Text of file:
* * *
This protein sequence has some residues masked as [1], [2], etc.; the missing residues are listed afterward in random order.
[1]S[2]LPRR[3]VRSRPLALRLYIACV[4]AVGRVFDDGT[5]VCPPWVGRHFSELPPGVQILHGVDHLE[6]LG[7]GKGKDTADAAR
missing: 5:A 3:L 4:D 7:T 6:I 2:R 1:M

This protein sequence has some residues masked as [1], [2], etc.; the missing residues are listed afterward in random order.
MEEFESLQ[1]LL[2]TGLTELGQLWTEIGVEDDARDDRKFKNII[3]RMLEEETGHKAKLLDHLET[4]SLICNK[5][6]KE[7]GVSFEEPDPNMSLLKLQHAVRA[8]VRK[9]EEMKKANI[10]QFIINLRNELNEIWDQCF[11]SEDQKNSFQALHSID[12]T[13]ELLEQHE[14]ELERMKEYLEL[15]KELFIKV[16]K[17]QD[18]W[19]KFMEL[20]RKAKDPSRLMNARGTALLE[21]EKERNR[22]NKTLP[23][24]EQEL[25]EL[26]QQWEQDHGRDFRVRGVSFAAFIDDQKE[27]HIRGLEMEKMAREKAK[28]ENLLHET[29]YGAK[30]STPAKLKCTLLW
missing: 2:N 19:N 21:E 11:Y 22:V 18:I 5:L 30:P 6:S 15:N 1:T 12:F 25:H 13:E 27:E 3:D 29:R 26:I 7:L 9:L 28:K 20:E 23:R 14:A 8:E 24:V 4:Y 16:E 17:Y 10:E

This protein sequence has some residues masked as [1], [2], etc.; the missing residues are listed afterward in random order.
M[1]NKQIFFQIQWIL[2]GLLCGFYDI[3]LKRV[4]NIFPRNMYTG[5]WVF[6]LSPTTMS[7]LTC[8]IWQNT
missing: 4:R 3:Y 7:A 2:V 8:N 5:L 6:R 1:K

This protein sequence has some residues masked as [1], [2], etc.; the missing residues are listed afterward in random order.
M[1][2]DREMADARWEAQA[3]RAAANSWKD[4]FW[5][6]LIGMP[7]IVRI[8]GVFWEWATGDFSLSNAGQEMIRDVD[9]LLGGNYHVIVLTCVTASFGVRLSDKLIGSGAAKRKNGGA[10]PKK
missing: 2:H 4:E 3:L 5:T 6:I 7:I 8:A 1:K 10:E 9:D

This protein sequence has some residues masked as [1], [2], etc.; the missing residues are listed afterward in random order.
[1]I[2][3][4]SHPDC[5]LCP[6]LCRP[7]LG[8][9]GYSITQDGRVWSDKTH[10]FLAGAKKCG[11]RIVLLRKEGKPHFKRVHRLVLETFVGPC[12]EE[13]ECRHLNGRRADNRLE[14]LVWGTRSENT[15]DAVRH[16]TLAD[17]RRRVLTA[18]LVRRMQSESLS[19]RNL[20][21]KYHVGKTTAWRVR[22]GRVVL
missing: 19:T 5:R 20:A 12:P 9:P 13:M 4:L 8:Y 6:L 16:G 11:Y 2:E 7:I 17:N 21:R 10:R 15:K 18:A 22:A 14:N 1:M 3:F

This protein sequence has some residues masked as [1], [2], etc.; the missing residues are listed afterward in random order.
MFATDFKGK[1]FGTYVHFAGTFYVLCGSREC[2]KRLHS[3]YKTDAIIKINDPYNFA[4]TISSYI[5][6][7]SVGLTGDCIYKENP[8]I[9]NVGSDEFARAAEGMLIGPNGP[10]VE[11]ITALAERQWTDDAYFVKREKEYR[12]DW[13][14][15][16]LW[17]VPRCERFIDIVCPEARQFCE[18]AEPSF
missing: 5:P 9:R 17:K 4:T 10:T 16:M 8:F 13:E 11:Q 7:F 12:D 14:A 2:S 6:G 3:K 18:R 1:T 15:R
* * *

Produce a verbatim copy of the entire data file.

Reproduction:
This protein sequence has some residues masked as [1], [2], etc.; the missing residues are listed afterward in random order.
[1]S[2]LPRR[3]VRSRPLALRLYIACV[4]AVGRVFDDGT[5]VCPPWVGRHFSELPPGVQILHGVDHLE[6]LG[7]GKGKDTADAAR
missing: 5:A 3:L 4:D 7:T 6:I 2:R 1:M

This protein sequence has some residues masked as [1], [2], etc.; the missing residues are listed afterward in random order.
MEEFESLQ[1]LL[2]TGLTELGQLWTEIGVEDDARDDRKFKNII[3]RMLEEETGHKAKLLDHLET[4]SLICNK[5][6]KE[7]GVSFEEPDPNMSLLKLQHAVRA[8]VRK[9]EEMKKANI[10]QFIINLRNELNEIWDQCF[11]SEDQKNSFQALHSID[12]T[13]ELLEQHE[14]ELERMKEYLEL[15]KELFIKV[16]K[17]QD[18]W[19]KFMEL[20]RKAKDPSRLMNARGTALLE[21]EKERNR[22]NKTLP[23][24]EQEL[25]EL[26]QQWEQDHGRDFRVRGVSFAAFIDDQKE[27]HIRGLEMEKMAREKAK[28]ENLLHET[29]YGAK[30]STPAKLKCTLLW
missing: 2:N 19:N 21:E 11:Y 22:V 18:I 5:L 30:P 6:S 15:N 1:T 12:F 25:H 13:E 27:E 3:D 29:R 26:I 7:L 9:L 28:K 20:E 23:R 14:A 8:E 24:V 4:Y 16:E 17:Y 10:E

This protein sequence has some residues masked as [1], [2], etc.; the missing residues are listed afterward in random order.
M[1]NKQIFFQIQWIL[2]GLLCGFYDI[3]LKRV[4]NIFPRNMYTG[5]WVF[6]LSPTTMS[7]LTC[8]IWQNT
missing: 4:R 3:Y 7:A 2:V 8:N 5:L 6:R 1:K

This protein sequence has some residues masked as [1], [2], etc.; the missing residues are listed afterward in random order.
M[1][2]DREMADARWEAQA[3]RAAANSWKD[4]FW[5][6]LIGMP[7]IVRI[8]GVFWEWATGDFSLSNAGQEMIRDVD[9]LLGGNYHVIVLTCVTASFGVRLSDKLIGSGAAKRKNGGA[10]PKK
missing: 2:H 4:E 3:L 5:T 6:I 7:I 8:A 1:K 10:E 9:D

This protein sequence has some residues masked as [1], [2], etc.; the missing residues are listed afterward in random order.
[1]I[2][3][4]SHPDC[5]LCP[6]LCRP[7]LG[8][9]GYSITQDGRVWSDKTH[10]FLAGAKKCG[11]RIVLLRKEGKPHFKRVHRLVLETFVGPC[12]EE[13]ECRHLNGRRADNRLE[14]LVWGTRSENT[15]DAVRH[16]TLAD[17]RRRVLTA[18]LVRRMQSESLS[19]RNL[20][21]KYHVGKTTAWRVR[22]GRVVL
missing: 19:T 5:R 20:A 12:P 9:P 13:M 4:L 8:Y 6:L 16:G 11:Y 2:E 7:I 17:N 21:R 10:R 15:K 18:A 22:A 14:N 1:M 3:F

This protein sequence has some residues masked as [1], [2], etc.; the missing residues are listed afterward in random order.
MFATDFKGK[1]FGTYVHFAGTFYVLCGSREC[2]KRLHS[3]YKTDAIIKINDPYNFA[4]TISSYI[5][6][7]SVGLTGDCIYKENP[8]I[9]NVGSDEFARAAEGMLIGPNGP[10]VE[11]ITALAERQWTDDAYFVKREKEYR[12]DW[13][14][15][16]LW[17]VPRCERFIDIVCPEARQFCE[18]AEPSF
missing: 5:P 9:R 17:K 4:T 10:T 16:M 8:F 13:E 11:Q 7:F 12:D 14:A 2:S 6:G 3:K 18:R 1:T 15:R